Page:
January 4th, 2013 11:28 AM by Preston Ware
As part of late night negotiations to avert the fiscal cliff our government extended the 2007 Mortgage Forgiveness Debt Relief Act for another year. The Act, which was set to expire on 12/31/2012 helps homeowners avoid the cost of paying a huge amount of taxes when they short sale their homes. Due to the epidemic of short sales taking place across the country, this is big news for a lot of homeowners trying to move on with their lives.
The bill extends mortgage cancellation relief for home owners or sellers who have a portion of their mortgage debt forgiven by their lender, (settled for less than amount due) typically in a short sale or foreclosure sale for sellers and in mortgage modifications. Without the extension, any debt forgiven would be taxable, which, for underwater households, represents a huge financial burden.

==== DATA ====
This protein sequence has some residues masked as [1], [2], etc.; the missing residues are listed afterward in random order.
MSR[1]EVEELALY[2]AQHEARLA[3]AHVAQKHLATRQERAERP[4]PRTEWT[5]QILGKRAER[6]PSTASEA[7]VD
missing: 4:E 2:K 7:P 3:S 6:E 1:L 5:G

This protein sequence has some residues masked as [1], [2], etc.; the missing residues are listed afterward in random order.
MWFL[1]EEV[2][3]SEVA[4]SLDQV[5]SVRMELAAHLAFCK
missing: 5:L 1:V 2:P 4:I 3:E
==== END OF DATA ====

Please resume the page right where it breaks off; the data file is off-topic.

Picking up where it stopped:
For example, if John the homeowner owes $300,000 on a home worth $150,000 and decides to do a short-sale, he normally would receive a 1099 for $150,000. Assuming a 25% tax bracket that would create a financial obligation to the IRS of $37,500!
Under this relief, he still receives a 1099 to acknowledge the transaction but the homeowner is not taxed on that figure.
The relief act's extension has been viewed as vital to the recovering housing market. Short sales nationwide have been surging in anticipation of the exception's end on December 31, 2012. The Mortgage Forgiveness Act will now expire on December 31, 2013.
Every homeowner thinking of doing a short sale, a loan modification or even facing foreclosure when all else fails, should always consult with a professional tax expert, CPA or attorney to discuss their individual circumstance.
I on the other hand can help qualify future buyers of the home and can also refer qualified title agents who will help make the short sale process an easy one.